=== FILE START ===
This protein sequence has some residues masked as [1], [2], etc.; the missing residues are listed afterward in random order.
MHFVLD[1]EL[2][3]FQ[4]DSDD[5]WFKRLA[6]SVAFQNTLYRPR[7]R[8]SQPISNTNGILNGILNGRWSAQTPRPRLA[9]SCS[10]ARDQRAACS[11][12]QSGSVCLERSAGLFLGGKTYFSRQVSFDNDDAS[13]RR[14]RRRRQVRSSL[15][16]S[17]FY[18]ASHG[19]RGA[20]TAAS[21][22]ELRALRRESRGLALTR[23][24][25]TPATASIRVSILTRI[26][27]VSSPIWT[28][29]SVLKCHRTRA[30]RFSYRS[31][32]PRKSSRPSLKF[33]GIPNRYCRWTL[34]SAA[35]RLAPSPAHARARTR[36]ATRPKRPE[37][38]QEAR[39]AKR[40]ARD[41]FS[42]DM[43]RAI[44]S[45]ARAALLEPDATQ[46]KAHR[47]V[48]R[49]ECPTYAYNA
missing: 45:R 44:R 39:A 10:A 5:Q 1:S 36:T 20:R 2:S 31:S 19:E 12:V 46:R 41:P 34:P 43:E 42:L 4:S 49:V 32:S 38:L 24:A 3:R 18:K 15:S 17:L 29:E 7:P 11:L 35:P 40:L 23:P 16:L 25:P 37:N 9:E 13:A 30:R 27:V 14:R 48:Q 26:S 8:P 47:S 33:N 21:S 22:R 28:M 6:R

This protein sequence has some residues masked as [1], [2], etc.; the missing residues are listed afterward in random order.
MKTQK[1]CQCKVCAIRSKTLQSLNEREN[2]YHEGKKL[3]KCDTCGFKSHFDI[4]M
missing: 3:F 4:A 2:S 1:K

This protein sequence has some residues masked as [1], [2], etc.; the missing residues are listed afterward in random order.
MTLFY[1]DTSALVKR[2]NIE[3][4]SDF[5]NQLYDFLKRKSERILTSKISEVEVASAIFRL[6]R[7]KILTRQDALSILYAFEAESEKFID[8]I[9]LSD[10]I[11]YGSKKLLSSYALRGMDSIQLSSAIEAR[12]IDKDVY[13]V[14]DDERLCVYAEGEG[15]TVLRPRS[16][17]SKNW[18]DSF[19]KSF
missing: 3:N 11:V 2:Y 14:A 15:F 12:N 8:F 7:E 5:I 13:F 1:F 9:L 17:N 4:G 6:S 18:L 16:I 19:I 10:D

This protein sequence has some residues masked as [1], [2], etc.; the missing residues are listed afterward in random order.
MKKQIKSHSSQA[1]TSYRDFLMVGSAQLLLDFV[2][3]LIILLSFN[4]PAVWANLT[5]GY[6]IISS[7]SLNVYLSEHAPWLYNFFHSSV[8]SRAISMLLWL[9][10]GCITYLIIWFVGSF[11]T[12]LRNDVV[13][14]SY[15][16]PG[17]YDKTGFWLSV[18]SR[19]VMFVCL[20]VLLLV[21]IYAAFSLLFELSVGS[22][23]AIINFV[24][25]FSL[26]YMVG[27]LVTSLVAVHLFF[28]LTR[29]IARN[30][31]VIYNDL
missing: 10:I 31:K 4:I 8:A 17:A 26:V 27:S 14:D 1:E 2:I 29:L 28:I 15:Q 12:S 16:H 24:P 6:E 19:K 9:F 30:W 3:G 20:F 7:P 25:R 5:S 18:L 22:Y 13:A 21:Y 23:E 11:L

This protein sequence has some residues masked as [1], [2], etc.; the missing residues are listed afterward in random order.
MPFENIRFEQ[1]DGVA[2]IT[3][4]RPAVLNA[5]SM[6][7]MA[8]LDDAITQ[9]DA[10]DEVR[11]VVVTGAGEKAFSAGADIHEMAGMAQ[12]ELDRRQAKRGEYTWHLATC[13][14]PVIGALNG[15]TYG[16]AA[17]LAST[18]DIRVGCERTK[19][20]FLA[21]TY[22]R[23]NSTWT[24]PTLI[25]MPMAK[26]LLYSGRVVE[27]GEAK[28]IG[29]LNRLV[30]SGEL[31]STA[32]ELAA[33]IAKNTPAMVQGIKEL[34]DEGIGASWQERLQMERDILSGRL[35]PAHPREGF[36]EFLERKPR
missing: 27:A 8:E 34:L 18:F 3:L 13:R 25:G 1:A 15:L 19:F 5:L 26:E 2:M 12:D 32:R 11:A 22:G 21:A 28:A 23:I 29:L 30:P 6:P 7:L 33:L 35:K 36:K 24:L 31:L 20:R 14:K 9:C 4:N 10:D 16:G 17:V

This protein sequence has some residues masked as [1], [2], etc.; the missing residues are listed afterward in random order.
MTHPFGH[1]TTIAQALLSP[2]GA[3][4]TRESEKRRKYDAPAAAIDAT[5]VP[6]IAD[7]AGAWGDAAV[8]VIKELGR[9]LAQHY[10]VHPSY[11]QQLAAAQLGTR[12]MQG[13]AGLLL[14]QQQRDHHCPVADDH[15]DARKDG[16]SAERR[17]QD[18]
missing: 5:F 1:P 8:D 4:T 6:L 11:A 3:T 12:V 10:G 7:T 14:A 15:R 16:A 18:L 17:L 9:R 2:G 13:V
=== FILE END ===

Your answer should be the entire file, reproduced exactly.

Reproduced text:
This protein sequence has some residues masked as [1], [2], etc.; the missing residues are listed afterward in random order.
MHFVLD[1]EL[2][3]FQ[4]DSDD[5]WFKRLA[6]SVAFQNTLYRPR[7]R[8]SQPISNTNGILNGILNGRWSAQTPRPRLA[9]SCS[10]ARDQRAACS[11][12]QSGSVCLERSAGLFLGGKTYFSRQVSFDNDDAS[13]RR[14]RRRRQVRSSL[15][16]S[17]FY[18]ASHG[19]RGA[20]TAAS[21][22]ELRALRRESRGLALTR[23][24][25]TPATASIRVSILTRI[26][27]VSSPIWT[28][29]SVLKCHRTRA[30]RFSYRS[31][32]PRKSSRPSLKF[33]GIPNRYCRWTL[34]SAA[35]RLAPSPAHARARTR[36]ATRPKRPE[37][38]QEAR[39]AKR[40]ARD[41]FS[42]DM[43]RAI[44]S[45]ARAALLEPDATQ[46]KAHR[47]V[48]R[49]ECPTYAYNA
missing: 45:R 44:R 39:A 10:A 5:Q 1:S 36:T 20:R 2:S 31:S 19:E 12:V 46:R 41:P 34:P 43:E 42:L 4:S 49:V 32:S 38:L 24:A 3:R 18:K 15:S 17:L 29:E 7:P 11:L 35:P 40:L 23:P 16:L 25:P 37:N 9:E 13:A 30:R 27:V 14:R 48:Q 26:S 8:P 47:S 33:N 21:S 22:R 28:M 6:R

This protein sequence has some residues masked as [1], [2], etc.; the missing residues are listed afterward in random order.
MKTQK[1]CQCKVCAIRSKTLQSLNEREN[2]YHEGKKL[3]KCDTCGFKSHFDI[4]M
missing: 3:F 4:A 2:S 1:K

This protein sequence has some residues masked as [1], [2], etc.; the missing residues are listed afterward in random order.
MTLFY[1]DTSALVKR[2]NIE[3][4]SDF[5]NQLYDFLKRKSERILTSKISEVEVASAIFRL[6]R[7]KILTRQDALSILYAFEAESEKFID[8]I[9]LSD[10]I[11]YGSKKLLSSYALRGMDSIQLSSAIEAR[12]IDKDVY[13]V[14]DDERLCVYAEGEG[15]TVLRPRS[16][17]SKNW[18]DSF[19]KSF
missing: 3:N 11:V 2:Y 14:A 15:F 12:N 8:F 7:E 5:I 13:F 1:F 9:L 17:N 4:G 6:S 18:L 16:I 19:I 10:D

This protein sequence has some residues masked as [1], [2], etc.; the missing residues are listed afterward in random order.
MKKQIKSHSSQA[1]TSYRDFLMVGSAQLLLDFV[2][3]LIILLSFN[4]PAVWANLT[5]GY[6]IISS[7]SLNVYLSEHAPWLYNFFHSSV[8]SRAISMLLWL[9][10]GCITYLIIWFVGSF[11]T[12]LRNDVV[13][14]SY[15][16]PG[17]YDKTGFWLSV[18]SR[19]VMFVCL[20]VLLLV[21]IYAAFSLLFELSVGS[22][23]AIINFV[24][25]FSL[26]YMVG[27]LVTSLVAVHLFF[28]LTR[29]IARN[30][31]VIYNDL
missing: 10:I 31:K 4:I 8:A 17:A 26:V 27:S 14:D 1:E 2:I 29:L 28:I 15:Q 12:S 16:H 24:P 6:E 19:K 9:F 30:W 3:G 20:F 7:P 25:R 5:S 18:L 22:Y 13:A 21:Y 23:E 11:L

This protein sequence has some residues masked as [1], [2], etc.; the missing residues are listed afterward in random order.
MPFENIRFEQ[1]DGVA[2]IT[3][4]RPAVLNA[5]SM[6][7]MA[8]LDDAITQ[9]DA[10]DEVR[11]VVVTGAGEKAFSAGADIHEMAGMAQ[12]ELDRRQAKRGEYTWHLATC[13][14]PVIGALNG[15]TYG[16]AA[17]LAST[18]DIRVGCERTK[19][20]FLA[21]TY[22]R[23]NSTWT[24]PTLI[25]MPMAK[26]LLYSGRVVE[27]GEAK[28]IG[29]LNRLV[30]SGEL[31]STA[32]ELAA[33]IAKNTPAMVQGIKEL[34]DEGIGASWQERLQMERDILSGRL[35]PAHPREGF[36]EFLERKPR
missing: 27:A 8:E 34:L 18:F 3:L 13:R 25:G 1:A 15:L 19:F 5:L 26:E 2:M 12:D 32:R 11:A 22:G 21:A 28:A 23:I 29:L 30:P 6:P 7:L 33:L 35:K 36:K 24:L 31:L 20:R 14:K 9:C 4:N 10:D 16:G 17:V

This protein sequence has some residues masked as [1], [2], etc.; the missing residues are listed afterward in random order.
MTHPFGH[1]TTIAQALLSP[2]GA[3][4]TRESEKRRKYDAPAAAIDAT[5]VP[6]IAD[7]AGAWGDAAV[8]VIKELGR[9]LAQHY[10]VHPSY[11]QQLAAAQLGTR[12]MQG[13]AGLLL[14]QQQRDHHCPVADDH[15]DARKDG[16]SAERR[17]QD[18]
missing: 5:F 1:P 8:D 4:T 6:L 11:A 3:T 12:V 10:G 7:T 14:A 15:R 16:A 18:L 17:L 9:R 2:G 13:V